Unfortunately, uncertainty is everywhere in the business world. From a financial management and reporting perspective, uncertainty is never a welcome environment. Predictability is the desired environment. Corporate management and business owners live and die (and often are compensated) by the financial performance of the business. But CFOs and their companies can play a role in reigning in the uncertainty in the state and local tax (SALT) world that can arise from states’ use of discretionary authority provisions.
One important element of the financial performance of a business is the effective tax rate. Management wants to know with some degree of predictability the impact taxes have on the company’s financial statements. Management also is interested in how the company’s effective tax rate stacks up against the effective tax rates of other businesses. Investors and analysts also look a company’s financial statements and desire some level of predictability. The widespread desire for predictability in financial reporting falls squarely on the desk of the CFO.
But when it comes to taxes, the CFO looks to the vice president of tax to help achieve desired levels of predictability. Everyone is happy when the actual impact of international, federal, state and local taxes is close to the predicted impact. Things get dicey, however, when the vice president of tax has to make the long walk down the hall to the CFO’s office to report a “tax issue” that could have an impact on the company’s financial reports.
Imagine this story, which although fictional, is based on real-life situations. Everywhere, Inc. operates on a multistate basis through various subsidiary entities. The Everywhere consolidated group sells products and services on a worldwide basis. As is often the case, there are many intercompany transactions among Everywhere and its affiliates.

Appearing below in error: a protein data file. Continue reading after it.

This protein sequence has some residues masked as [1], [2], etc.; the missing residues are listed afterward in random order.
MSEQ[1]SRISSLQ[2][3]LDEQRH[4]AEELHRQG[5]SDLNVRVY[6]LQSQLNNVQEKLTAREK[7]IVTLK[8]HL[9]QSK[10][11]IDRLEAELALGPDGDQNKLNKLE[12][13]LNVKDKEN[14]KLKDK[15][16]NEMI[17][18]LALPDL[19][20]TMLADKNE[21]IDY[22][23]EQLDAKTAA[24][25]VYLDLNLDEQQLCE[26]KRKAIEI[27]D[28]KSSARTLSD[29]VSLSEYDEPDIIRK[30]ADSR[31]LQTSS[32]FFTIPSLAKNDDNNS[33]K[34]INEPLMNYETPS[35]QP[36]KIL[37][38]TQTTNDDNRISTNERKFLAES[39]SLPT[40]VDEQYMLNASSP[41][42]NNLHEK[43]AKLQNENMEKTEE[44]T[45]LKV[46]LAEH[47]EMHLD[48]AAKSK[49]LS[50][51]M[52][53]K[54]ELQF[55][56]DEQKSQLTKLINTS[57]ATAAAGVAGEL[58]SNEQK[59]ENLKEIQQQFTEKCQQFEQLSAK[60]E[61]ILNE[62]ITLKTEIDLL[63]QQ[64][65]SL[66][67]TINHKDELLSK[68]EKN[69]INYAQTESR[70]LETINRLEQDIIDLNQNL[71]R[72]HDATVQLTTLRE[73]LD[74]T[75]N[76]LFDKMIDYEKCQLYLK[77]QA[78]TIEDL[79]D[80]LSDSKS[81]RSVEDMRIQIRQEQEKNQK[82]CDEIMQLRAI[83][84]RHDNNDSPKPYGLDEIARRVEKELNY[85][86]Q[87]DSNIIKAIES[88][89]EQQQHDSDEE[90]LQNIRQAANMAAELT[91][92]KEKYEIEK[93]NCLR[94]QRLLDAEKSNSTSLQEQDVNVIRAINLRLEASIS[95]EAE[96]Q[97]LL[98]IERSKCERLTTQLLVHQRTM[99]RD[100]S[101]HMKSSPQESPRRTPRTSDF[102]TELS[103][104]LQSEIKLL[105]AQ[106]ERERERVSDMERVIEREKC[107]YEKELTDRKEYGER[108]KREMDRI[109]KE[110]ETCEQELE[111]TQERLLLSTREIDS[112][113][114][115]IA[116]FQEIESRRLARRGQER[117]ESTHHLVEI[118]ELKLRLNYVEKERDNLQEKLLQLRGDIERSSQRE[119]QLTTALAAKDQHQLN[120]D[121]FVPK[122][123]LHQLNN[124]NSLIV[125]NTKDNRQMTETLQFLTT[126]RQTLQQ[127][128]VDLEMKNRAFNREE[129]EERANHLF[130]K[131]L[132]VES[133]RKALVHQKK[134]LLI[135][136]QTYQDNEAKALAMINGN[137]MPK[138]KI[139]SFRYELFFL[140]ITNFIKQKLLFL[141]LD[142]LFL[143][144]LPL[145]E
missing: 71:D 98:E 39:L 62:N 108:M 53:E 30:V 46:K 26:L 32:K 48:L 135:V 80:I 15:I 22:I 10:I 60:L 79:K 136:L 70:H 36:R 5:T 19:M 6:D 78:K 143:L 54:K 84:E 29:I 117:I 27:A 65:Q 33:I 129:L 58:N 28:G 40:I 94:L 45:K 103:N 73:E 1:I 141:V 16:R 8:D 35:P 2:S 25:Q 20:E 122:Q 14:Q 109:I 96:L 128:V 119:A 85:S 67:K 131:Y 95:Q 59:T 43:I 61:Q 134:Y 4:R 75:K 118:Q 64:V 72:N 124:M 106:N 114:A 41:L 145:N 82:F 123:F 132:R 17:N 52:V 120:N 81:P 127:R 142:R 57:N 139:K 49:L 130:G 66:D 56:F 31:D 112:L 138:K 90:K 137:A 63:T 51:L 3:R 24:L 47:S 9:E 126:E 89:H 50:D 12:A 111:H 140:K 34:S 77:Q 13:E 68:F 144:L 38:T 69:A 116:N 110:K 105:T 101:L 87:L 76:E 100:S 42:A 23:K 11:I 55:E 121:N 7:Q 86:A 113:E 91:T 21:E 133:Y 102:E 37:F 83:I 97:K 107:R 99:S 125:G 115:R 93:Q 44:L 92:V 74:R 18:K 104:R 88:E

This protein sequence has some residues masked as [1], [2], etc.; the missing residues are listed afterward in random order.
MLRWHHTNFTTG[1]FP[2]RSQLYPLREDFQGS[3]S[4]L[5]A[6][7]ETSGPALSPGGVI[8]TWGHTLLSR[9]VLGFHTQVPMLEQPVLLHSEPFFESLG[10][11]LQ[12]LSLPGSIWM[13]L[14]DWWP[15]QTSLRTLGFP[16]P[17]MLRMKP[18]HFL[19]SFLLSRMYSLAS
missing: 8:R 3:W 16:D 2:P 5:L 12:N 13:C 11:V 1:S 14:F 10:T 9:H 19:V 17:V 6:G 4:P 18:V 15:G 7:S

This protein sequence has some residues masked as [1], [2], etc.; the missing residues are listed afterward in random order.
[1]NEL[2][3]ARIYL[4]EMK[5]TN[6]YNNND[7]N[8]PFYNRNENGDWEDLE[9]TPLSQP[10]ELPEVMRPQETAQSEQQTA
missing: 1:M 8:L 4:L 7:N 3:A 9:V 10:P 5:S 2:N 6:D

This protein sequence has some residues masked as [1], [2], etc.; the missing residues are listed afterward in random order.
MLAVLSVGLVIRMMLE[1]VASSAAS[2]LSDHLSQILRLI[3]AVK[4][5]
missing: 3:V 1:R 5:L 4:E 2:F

Everywhere and its subsidiaries file a federal consolidated income tax return. In State A, the law requires that Everywhere and each of its subsidiaries with nexus in State A file separate corporate income tax returns. In State B, Everywhere and certain of its subsidiaries are required to file a state-level combined corporate income tax return. State B apportions income within and without the state based on a single sales factor, the numerator of which is gross receipts from sources in State B and the denominator of which is gross receipts from all sources.
State B provides that income from the performance of services is sourced to State B based on the cost-of- performance method, which assigns income from an income-producing activity to the state where a majority of the services are performed. Following the cost-of-performance method, Everywhere reports no service income to State B because the majority of the costs of performing the services are provided outside State B. Everywhere’s treasury department is responsible for Everywhere’s cash management system, including short-term investments of available funds. Everywhere’s State B return includes the gross receipts from the treasury department security transactions in the denominator, but not the numerator, of the State B sales factor.